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want your nonsense about legitimacy. poleon agreed amongst themselves. All the monarchs of Europe are fools, There can be no doubt as to the with their legitimacy. That is not como unhappy terms on which the French mon sense: the people want no more of
lived with each other at Longwood. that. I must speak to your Prince
Lieutenant, now Lieutenant-Colonel Regent. He has sense and spirit, and
Jackson, who resided some time would understand what I have to say to him. Europe, and especially France,
there with the orderly officer, says, are too enlightened to be caught by the
• the court of Longwood, like the stupid nonsense which the old Monarchs entourage of more powerful soveand their courts talk about legitimacy, reigns, was not free from jealousies, divine right, the throne, and the altar. envy, and much uncharitableness. The less they wish to grant liberty to Bertrand and Montholon were never their subjects, the more they must speak on friendly terms, while Montholon to them about it. I do not wish it any and Gourgaud were at openly avowed more than they, you may be sure. I
enmity. The two ladies, Mdmes. know well that now.a-days, it requires a
Bertrand and de Montholon only mod of iron to rule men, but it must be
interchanged formal calls once or gilded, and we must make them believe, when we strike them, that they direct
twice a year.
On July the 10th, 1816, we find the blow themselves. It is necessary al. ways to talk of liberty, equality, justice,
a letter of O'Meara to Sir Thomas and disinterestedness, and never grant
Reade, in which are these passages : any liberty whatever. No change of They (meaning Montholon andCo.) system is required, but only a change are sufficiently malignant to impute of language, and provided we talk to the all these things (enumerating compeople of liberty and equality, I answer plaints about the supply of meat, for it that they may be easily oppressed
wine, &c.) to the Governor, instead and made to pay down to their last
of setting them down as beivg owing farthing, without being tempted to rise in insurrection, or feeling really any dis
to the neglect of Balcombe's people.
Every little circumstance is carried content.
directly to Bonaparte, with every These are remarkable admissions, aggravation that malignity and falseand will by-and-bye do more to de hood can suggest to evil disposed and stroy the prestige of Bonapartism in cankered minds.' Contrast this with France than even the sway of the the published Voice from St. Helena. Emperor Louis Napoleon.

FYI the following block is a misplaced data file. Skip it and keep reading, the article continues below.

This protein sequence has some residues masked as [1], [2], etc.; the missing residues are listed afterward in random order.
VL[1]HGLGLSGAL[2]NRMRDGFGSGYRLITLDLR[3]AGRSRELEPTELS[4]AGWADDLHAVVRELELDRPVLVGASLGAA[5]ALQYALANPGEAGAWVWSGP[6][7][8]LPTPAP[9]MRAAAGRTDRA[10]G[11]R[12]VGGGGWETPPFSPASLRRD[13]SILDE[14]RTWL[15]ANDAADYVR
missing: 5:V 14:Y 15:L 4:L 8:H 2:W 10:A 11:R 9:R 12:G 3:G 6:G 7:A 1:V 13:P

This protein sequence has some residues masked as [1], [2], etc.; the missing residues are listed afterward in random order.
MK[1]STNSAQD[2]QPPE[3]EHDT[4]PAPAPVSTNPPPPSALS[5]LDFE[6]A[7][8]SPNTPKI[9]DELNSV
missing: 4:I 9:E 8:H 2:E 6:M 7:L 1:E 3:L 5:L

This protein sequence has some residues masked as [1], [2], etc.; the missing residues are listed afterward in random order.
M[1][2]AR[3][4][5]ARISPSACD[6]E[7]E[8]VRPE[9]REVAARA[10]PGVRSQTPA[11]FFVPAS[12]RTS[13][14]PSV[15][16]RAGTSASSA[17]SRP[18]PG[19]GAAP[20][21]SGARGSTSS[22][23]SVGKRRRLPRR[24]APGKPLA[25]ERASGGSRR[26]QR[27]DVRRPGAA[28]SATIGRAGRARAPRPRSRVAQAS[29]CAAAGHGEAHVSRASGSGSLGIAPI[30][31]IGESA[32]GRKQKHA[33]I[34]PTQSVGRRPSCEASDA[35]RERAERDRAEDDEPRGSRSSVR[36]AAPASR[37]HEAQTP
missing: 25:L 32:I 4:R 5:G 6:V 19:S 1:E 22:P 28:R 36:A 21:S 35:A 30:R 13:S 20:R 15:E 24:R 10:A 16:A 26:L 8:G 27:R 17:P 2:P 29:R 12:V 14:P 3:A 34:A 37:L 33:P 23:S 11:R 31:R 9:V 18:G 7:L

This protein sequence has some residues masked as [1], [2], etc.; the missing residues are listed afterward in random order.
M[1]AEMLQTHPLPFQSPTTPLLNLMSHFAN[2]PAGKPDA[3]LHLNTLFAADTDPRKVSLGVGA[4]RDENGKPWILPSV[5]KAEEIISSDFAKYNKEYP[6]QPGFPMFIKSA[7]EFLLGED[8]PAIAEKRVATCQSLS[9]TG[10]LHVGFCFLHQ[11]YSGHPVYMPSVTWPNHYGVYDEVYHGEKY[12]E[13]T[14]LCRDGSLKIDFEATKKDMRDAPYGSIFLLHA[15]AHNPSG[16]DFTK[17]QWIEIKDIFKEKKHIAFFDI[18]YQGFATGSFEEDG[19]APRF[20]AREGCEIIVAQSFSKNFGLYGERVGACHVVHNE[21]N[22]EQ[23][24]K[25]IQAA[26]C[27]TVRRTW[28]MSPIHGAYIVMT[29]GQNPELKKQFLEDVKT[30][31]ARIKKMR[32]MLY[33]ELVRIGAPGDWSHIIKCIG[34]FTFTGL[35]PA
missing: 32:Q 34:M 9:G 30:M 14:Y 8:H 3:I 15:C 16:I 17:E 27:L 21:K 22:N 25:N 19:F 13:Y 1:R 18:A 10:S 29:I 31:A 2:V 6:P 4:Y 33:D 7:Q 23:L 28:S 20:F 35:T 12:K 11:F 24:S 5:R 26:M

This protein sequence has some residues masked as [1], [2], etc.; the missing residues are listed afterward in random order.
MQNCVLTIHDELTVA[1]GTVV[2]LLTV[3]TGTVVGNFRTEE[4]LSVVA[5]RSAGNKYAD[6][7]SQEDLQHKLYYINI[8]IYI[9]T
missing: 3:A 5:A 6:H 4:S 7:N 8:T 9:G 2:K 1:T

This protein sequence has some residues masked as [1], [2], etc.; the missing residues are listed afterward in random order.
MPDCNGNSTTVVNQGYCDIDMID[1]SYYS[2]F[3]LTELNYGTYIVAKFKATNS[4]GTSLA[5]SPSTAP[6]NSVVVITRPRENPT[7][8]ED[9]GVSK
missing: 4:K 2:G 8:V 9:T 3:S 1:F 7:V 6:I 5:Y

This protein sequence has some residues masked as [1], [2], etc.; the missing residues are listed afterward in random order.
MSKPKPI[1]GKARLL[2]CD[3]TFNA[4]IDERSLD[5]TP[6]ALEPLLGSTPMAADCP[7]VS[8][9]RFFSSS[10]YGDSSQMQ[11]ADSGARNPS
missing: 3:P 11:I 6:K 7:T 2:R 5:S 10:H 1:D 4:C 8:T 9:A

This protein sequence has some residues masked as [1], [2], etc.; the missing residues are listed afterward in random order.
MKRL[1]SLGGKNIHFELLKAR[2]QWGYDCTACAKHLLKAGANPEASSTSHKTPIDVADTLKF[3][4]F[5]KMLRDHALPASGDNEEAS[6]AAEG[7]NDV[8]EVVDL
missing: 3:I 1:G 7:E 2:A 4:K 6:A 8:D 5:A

In August, 1816, Sir H. Lowe In July, 1816, Sir H. Lowe dis. had one of his five interviews with covered that letters were brought Napoleon, principally with a view of to the island contrary to the provi. making known to him the rude and sions of the act of Parliament, by unruly conduct of General Bertrand. the servants of persons arriving in Bonaparte of course took the part of an official capacity. Some of the Bertrand, when Sir Hudson, with letters in question were brought by great dignity said, 'I am a subject the valet de chambre of Baron of a free government. Every kind Sturmer, who had been fourteen of despotism and tyranny I hold in years in the French service, and ac- abhorrence, and I will repel every companied Joseph Bonaparte to accusation of my conduct in this Spain. The danger that might arise respect as a calumny. from communications of this kind In September, 1816, Sir Hud. will be obvious to the meanest capa. son Lowe forwarded to Earl Bathcity. But the governor, while in urst a letter of O'Meara's, which forming Lord Bathurst, resorted to stated that Bonaparte made him an no extraordinary precautions.
offer of 6000f. yearly, in addition to At the time that Napoleon and his allowance from the British Gohis suite were thus illegally receiv. vernment, whereupon the doctor ing letters, the ex-emperor himself asked to be allowed a similar sum admitted that the British Govern to that offered him by Bonaparte. ment could not remedy the continual In observing upon this letter to privation in the island of objects of Lord Bathurst, Sir H. Lowe said primary necessity.